Within moments of unpacking the family’s copy of Catch a Crayfish, Count the Stars, “MeatEater” host Steven Rinella’s first children’s book, my granddaughter Nora was pages deep in deciding which outdoor projects she wanted to do first.
Filled with illustrations, stories that appeal to young adventurous minds, and answers to their curiosities, by bedtime, “Catch a Crayfish” was tucked under her arms as she drifted off to sleep. By breakfast the next morning, Nora had already gone around her family home looking for a magnet, a bottle cork, a plastic cup, and a bowl to make the homemade compass in the first chapter of the book.
Rinella’s Catch a Crayfish is a big hit with children and their parents, if my family is any judge. It is filled with chapters on adventures both will love, no matter if their home is in the city, suburbia, or the country. You want to learn how to build a fishing rod out of a sturdy stick? It’s got that. Want to sit under the sky at night and understand the constellations? It’s in there. Want to go on an adventure and find antlers? He’s all over that. And that Y-shaped stick you were always told finds water? Find out if witching is fact or fiction.
Rinella, a native Michigander, runs his multiplatform MeatEater empire from Montana. It is a modern-day multiplatform general store filled with a variety of choices for those who hunt and those who just love adventure. The empire offers choices that include his “MeatEater” Netflix reality show, podcasts with multiple hosts, several bestselling cookbooks, and wilderness skills-themed books, all interwoven with the kind of story-spinning and telling that American lore has been built on for centuries.
His collection of campfire stories (MeatEaters Campfire Stories) on audiobooks is my favorite. There are times the stories are so captivating and real that you feel as though you are there, which is somewhat unnerving if you are listening while driving alone in the Rockies and Badlands and you have a vivid imagination.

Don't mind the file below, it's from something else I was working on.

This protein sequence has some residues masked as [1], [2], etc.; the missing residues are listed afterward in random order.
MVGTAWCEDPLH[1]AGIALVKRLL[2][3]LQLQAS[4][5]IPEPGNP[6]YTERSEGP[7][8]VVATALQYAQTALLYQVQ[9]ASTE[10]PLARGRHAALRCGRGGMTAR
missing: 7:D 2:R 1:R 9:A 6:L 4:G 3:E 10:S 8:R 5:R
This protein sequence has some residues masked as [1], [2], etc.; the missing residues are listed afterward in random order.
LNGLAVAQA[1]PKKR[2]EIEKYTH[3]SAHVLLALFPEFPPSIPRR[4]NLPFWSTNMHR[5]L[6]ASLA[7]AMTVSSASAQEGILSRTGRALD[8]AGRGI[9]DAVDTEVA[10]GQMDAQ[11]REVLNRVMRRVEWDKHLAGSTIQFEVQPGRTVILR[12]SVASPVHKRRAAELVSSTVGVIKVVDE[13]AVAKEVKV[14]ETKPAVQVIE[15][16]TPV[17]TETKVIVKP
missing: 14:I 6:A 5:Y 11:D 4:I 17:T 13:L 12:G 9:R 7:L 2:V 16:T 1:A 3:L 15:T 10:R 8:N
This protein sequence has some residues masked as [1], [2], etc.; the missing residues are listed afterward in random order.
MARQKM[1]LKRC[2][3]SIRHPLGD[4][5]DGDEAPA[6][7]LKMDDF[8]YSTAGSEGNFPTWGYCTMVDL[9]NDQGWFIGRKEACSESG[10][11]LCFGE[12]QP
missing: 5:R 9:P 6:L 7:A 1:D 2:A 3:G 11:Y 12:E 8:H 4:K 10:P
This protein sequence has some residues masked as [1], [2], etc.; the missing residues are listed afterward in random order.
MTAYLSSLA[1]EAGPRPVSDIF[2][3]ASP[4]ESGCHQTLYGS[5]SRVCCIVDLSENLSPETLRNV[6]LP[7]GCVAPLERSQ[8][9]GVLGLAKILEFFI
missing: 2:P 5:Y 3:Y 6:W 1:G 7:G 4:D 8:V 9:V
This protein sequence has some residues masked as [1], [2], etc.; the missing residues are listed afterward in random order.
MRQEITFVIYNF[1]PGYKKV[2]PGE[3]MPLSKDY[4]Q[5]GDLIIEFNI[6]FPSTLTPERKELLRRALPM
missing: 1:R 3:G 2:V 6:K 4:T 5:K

Rinella told me he was heavily influenced in writing the book by how he was brought up, much of it spent outdoors, experiences that shaped his life, his parenting, and his livelihood.
“The outdoors was such a part of my life that I can’t remember that moment when I started hiking or hunting or fishing because it was something I always did,” he said.
Rinella said he started thinking about doing Catch a Crayfish about the same time he was doing his other parents-themed book, Outdoor Kids In An Inside World. “Because Outdoor Kids In An Inside World is written for parents like me or caregivers,” he said, adding, “I simultaneously started thinking, well, when I finish this, I’m going to do what I would regard as a companion book of real-world activities that we can do with kids that will help accomplish the same goals that we set off for parents in Outdoor Kids In An Inside World.”
Rinella said the goal of Catch A Crayfish is simple: “How do you have activities for kids that will foster that feeling connected to nature, foster the ability to do risk assessment and physical tasks and become greater self-sufficiency, greater sort of nature dexterity.”
“And, ultimately, also how to be safer outdoors by learning how to deal with risk in a controlled circumstance and get educated about the things around you,” Rinella added.
For his family, days filled with screens aren’t happening. Days filled with what is in Catch a Crayfish are. They get options, he said, but none of them includes screens.
“As much as I can do things where I make lifelong partners and outdoor adventures with my kids and train them up and show them how to do it, then I get to do more of what I love, too,” Rinella said.
“That might seem weirdly selfish, but look at it from another angle. I want my kids to see, to be surrounded by adults and surrounded by people who influence them, who live a life of passion and dedication to something,” he said of the ultimate human need: a purposeful life.
Spending time reading Catch a Crayfish is not that different than spending a day with Rinella. The passion, love, and respect for nature, creativity, and purpose come through in every chapter, project, and idea he throws at the children—no different than what he throws out in real life.
How he teaches children to forage morels takes me back to when I would do that with my grandmother, who would tell endless stories during our adventure from “the old country” as we rummaged through the woods, looking for the delicious mushrooms behind her home in Pittsburgh.
It is at that moment you really appreciate what Rinella has done. Passing the guiding hands of the past through nature and yourself to the future of your family legacy: It’s a beautiful thing.
COPYRIGHT 2023 CREATORS.COM